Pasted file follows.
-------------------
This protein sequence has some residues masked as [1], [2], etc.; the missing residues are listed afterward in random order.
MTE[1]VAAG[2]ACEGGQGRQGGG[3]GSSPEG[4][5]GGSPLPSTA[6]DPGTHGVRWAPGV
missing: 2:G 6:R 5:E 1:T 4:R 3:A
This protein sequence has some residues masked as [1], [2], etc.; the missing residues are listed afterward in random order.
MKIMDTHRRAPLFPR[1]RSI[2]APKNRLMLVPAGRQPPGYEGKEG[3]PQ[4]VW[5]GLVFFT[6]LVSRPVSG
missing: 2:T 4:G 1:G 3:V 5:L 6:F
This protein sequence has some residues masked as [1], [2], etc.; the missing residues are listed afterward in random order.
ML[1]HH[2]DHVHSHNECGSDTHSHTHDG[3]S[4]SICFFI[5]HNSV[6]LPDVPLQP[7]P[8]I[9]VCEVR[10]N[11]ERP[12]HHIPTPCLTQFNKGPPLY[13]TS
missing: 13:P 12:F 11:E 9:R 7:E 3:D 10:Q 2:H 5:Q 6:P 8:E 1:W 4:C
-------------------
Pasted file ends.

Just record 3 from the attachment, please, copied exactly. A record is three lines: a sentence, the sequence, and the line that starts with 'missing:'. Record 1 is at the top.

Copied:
This protein sequence has some residues masked as [1], [2], etc.; the missing residues are listed afterward in random order.
ML[1]HH[2]DHVHSHNECGSDTHSHTHDG[3]S[4]SICFFI[5]HNSV[6]LPDVPLQP[7]P[8]I[9]VCEVR[10]N[11]ERP[12]HHIPTPCLTQFNKGPPLY[13]TS
missing: 13:P 12:F 11:E 9:R 7:E 3:D 10:Q 2:H 5:Q 6:P 8:E 1:W 4:C